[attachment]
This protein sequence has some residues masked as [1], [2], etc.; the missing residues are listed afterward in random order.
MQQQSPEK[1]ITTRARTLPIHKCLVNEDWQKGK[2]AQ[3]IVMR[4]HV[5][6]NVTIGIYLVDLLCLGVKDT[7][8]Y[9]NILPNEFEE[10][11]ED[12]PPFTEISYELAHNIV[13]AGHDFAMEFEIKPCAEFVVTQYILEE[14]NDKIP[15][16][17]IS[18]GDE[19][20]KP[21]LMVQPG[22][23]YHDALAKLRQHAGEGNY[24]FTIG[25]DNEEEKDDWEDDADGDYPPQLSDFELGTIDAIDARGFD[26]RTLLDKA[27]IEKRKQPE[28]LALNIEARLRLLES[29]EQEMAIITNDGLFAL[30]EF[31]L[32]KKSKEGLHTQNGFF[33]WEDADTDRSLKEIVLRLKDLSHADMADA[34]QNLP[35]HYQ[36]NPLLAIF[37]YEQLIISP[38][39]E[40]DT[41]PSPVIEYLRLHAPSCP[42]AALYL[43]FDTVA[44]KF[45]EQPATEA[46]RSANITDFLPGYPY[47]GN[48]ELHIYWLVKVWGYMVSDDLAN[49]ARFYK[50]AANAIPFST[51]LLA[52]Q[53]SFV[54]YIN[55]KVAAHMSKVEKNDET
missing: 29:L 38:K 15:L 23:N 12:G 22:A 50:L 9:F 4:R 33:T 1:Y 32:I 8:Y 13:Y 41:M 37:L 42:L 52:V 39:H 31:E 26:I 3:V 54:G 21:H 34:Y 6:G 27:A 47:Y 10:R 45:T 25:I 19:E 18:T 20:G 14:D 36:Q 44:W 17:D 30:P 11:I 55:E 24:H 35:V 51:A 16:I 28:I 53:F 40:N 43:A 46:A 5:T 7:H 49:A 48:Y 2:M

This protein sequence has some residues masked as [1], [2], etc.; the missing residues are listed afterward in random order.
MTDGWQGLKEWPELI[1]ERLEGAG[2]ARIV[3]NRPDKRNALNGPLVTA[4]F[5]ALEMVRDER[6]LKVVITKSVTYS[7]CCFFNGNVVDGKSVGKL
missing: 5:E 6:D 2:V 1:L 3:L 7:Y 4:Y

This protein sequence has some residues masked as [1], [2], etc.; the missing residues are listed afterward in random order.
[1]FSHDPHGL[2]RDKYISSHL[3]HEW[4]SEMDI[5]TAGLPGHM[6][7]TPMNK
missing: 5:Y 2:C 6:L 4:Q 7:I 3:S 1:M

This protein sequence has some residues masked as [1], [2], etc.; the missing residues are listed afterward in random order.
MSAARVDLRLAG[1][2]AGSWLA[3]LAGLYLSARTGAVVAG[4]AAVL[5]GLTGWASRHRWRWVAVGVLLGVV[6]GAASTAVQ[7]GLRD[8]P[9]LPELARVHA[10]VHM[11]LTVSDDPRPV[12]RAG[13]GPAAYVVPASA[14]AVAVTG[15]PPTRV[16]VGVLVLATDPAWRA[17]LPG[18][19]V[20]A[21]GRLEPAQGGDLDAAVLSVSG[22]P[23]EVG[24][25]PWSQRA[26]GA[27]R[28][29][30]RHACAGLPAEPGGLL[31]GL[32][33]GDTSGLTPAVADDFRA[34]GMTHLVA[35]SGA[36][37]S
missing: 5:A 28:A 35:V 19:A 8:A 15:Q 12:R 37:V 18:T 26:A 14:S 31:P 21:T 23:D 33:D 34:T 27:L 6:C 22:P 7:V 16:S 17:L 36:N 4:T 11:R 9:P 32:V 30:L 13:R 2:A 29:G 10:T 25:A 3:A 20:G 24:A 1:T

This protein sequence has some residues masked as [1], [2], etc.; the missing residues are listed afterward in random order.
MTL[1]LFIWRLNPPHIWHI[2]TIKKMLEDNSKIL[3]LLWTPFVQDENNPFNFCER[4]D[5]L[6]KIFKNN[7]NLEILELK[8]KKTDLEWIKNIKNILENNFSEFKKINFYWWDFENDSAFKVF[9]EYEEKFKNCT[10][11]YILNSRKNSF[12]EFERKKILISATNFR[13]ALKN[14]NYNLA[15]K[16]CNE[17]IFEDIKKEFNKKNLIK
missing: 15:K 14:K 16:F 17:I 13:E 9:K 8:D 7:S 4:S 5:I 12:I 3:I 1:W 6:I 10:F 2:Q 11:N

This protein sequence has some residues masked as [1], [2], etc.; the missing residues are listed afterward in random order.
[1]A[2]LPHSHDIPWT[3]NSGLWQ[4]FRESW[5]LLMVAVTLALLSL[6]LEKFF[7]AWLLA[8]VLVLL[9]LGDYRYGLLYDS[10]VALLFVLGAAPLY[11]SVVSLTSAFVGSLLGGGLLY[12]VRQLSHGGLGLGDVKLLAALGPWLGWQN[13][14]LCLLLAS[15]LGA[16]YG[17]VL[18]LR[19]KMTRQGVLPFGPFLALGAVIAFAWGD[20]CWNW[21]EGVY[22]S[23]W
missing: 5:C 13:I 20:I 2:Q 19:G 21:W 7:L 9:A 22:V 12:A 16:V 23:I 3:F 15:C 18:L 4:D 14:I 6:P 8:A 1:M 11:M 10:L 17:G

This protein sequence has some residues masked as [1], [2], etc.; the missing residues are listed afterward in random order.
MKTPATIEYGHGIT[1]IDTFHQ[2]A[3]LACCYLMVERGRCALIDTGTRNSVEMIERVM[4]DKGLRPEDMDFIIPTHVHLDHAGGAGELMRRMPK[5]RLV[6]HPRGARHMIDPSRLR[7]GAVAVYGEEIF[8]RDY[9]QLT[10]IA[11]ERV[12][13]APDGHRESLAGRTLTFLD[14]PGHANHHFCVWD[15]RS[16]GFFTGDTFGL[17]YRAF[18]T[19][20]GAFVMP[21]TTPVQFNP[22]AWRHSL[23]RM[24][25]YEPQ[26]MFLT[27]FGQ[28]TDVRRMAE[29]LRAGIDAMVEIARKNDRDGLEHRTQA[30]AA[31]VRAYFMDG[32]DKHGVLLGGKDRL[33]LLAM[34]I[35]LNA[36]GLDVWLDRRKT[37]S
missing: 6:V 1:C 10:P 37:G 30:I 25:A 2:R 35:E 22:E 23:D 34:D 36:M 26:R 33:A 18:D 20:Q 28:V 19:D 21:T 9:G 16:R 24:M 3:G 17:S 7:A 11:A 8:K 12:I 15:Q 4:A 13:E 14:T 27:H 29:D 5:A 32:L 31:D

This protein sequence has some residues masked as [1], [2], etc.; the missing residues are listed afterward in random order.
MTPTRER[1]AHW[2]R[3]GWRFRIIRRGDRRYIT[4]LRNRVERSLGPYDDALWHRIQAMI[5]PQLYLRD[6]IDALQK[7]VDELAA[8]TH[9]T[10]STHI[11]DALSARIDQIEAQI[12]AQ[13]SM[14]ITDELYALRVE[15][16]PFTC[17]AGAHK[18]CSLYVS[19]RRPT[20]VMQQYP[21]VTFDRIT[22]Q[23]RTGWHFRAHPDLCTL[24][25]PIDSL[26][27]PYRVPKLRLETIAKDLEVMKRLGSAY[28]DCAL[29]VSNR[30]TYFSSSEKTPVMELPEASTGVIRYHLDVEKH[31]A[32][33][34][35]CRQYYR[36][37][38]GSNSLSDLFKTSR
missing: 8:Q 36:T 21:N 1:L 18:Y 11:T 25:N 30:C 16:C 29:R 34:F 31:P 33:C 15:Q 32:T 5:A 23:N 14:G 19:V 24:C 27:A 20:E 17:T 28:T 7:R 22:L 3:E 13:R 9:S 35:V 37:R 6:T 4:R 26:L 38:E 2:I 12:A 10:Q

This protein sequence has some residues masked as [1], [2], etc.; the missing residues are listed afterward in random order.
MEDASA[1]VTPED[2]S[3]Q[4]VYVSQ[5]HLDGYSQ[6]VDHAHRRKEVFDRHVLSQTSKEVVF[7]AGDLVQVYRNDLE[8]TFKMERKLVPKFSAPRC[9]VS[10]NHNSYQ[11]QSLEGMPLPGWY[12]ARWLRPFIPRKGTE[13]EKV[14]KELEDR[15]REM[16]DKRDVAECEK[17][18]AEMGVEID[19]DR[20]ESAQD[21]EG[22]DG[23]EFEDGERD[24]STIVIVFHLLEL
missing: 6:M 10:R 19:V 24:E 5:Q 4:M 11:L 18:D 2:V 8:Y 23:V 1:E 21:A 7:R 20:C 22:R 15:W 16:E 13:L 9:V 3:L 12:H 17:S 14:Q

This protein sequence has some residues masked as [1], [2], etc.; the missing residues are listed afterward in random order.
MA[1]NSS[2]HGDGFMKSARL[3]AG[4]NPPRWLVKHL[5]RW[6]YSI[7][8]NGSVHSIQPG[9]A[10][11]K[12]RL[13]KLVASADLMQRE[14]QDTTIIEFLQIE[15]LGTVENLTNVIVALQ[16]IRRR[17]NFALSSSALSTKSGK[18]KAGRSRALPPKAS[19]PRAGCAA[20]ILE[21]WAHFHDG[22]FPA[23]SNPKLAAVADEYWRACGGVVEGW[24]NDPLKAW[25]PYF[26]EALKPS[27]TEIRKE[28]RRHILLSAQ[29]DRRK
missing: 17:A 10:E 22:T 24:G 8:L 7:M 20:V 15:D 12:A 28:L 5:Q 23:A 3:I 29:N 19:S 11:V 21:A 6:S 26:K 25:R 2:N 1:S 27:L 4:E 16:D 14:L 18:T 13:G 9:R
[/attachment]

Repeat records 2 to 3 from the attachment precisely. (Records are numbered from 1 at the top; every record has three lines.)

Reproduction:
This protein sequence has some residues masked as [1], [2], etc.; the missing residues are listed afterward in random order.
MTDGWQGLKEWPELI[1]ERLEGAG[2]ARIV[3]NRPDKRNALNGPLVTA[4]F[5]ALEMVRDER[6]LKVVITKSVTYS[7]CCFFNGNVVDGKSVGKL
missing: 5:E 6:D 2:V 1:L 3:L 7:Y 4:Y

This protein sequence has some residues masked as [1], [2], etc.; the missing residues are listed afterward in random order.
[1]FSHDPHGL[2]RDKYISSHL[3]HEW[4]SEMDI[5]TAGLPGHM[6][7]TPMNK
missing: 5:Y 2:C 6:L 4:Q 7:I 3:S 1:M